Monday, June 10, 2013

Robson Becomes A Politician

This home at 1132 Salsbury is an example of the front gabled Vancouver Craftsman. The style is common in Kitsilano but rarely seen elsewhere in the city.

John Robson may have been against the government officials but that didn't stop him from being elected in October of 1866 to the Legislative Council of the united colony as a member for the city and district of New Westminster.

He didn't mention representative or responsible government during his campaign and Robson soon became discontented with Governor Seymour's refusal to increase the number of elected councillors, interference from the Colonial Office and the persistently heavy civil list. This discontent led Robson to revive his agitation for responsible government. He defined this type of an organization as 'a system by which those officers constituting the government are chosen by the people and are directly responsible to the people from whose pockets the income is derived."

The Thomas Bros. obtained a permit for this $2000 house on August 25, 1909. The house is set 'sideways' (east-west) occupying the north 35 feet of three lots that face onto William Street.

In the Legislative Council, Robson was known as 'the great man on the Westminster side'. However, he was unable to retain New Westminster as the capital. In May of 1868, Victoria was made the capital of British Columbia. New Westminster was suffering a commercial depression and after it lost the standing as capital of the area, it ceased to be a favourable base from which John Robson could 'advocate the broader political questions of the day'.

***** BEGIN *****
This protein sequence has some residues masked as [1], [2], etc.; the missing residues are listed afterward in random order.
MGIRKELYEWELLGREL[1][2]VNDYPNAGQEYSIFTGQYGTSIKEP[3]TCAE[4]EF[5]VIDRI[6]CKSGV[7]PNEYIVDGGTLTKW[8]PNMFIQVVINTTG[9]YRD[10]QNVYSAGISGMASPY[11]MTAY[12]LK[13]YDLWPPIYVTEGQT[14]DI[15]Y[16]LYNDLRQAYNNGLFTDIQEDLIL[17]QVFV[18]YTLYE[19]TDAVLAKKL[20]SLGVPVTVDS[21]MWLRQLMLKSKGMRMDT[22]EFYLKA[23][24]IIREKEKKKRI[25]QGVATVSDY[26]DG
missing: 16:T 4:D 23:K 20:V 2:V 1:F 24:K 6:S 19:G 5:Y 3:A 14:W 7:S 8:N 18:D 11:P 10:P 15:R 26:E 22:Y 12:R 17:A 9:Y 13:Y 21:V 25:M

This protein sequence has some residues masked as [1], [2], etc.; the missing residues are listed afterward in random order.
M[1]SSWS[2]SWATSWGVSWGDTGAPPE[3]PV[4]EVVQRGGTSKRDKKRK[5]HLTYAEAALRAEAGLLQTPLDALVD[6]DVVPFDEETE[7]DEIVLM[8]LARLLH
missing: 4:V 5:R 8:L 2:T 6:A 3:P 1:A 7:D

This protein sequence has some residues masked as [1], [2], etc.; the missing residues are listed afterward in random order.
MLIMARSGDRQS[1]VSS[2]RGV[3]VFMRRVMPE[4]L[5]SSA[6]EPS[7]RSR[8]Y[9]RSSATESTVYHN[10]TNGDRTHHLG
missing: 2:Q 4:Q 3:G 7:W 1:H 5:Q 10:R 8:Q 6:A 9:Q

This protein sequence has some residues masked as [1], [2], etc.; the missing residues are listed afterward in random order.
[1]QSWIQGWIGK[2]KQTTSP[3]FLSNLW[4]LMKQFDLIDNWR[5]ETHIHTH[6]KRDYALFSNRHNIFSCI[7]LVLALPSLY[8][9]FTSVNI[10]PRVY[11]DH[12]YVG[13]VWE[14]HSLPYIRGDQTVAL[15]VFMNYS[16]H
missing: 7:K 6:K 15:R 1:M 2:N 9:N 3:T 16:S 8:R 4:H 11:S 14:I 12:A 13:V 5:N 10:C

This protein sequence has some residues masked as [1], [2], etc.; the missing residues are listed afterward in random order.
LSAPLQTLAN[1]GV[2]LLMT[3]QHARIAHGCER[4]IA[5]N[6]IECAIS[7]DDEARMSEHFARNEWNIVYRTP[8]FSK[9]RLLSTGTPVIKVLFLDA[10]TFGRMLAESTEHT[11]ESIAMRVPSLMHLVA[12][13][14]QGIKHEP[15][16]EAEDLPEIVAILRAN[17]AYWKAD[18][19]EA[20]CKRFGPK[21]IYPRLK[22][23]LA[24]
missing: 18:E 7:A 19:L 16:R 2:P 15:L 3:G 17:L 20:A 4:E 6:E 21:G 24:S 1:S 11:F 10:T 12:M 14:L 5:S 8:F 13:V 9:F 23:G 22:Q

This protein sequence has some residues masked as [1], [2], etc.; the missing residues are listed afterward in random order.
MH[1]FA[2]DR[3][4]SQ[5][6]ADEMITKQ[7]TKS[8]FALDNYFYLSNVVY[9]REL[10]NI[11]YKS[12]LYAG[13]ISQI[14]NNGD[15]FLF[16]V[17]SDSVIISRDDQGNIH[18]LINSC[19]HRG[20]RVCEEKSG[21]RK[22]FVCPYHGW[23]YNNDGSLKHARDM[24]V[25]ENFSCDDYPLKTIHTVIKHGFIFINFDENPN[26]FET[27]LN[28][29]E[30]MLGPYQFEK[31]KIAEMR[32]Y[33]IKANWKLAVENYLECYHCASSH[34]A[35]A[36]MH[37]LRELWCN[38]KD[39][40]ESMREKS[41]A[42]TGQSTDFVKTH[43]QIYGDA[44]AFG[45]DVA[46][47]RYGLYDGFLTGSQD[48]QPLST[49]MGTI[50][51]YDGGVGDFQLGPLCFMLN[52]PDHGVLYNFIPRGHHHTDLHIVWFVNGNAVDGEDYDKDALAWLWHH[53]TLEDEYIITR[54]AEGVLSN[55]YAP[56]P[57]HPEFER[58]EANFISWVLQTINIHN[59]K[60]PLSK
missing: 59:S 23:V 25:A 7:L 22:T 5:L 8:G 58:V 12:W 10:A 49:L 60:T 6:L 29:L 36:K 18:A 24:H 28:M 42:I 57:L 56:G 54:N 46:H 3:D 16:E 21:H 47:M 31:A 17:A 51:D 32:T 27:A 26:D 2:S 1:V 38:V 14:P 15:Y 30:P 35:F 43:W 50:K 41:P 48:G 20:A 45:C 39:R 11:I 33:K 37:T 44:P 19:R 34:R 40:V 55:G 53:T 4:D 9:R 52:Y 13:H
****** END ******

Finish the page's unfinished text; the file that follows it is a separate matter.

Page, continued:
Early in 1869, he moved the British Columbian newspaper to Victoria. The city though was not big enough to support two papers and the British Columbian published its last issue on July 25 of that year. That wasn't the end of Robson's journalistic career though. A few days after his paper closed, Robson was hired on as editor of the Daily British Colonist and Victoria Chronicle. These papers started in 1866 and were published by David William Higgins, a strong advocate of responsible government and confederation.

 Robson predicted, as early as 1862, that the "scattered and detached" British North American colonies must be linked "into one united Federation which should extend from ocean to ocean". One of his main points was that a confederation would break the Colonial office's "yoke of oppression". Robson was also eager to have improved overland communication. He did warn though that British Columbians shouldn't enter the confederation without terms that provided "every fair and legitimate advantage".

In April 1868, at a public meeting in New Westminster, Robson moved a resolution favouring "immediate admission into the Dominion of Canada upon fair and equitable terms". That fall he was one of the representatives from New Westminster at the Yale Convention, which passed resolutions favouring confederation and responsible government. In the same year, he was re-elected to the Legislative Council by acclamation.

The new council decided that "under existing circumstances, the Confederation of the Colony with the Dominion of Canada would be undesirable, even if practicable". Robson formally protested that the Council's decision "did not fairly reflect public opinion".

Once again, I have been referencing the Dictionary of Canadian Biography website.

I hope you find the beauty around you.

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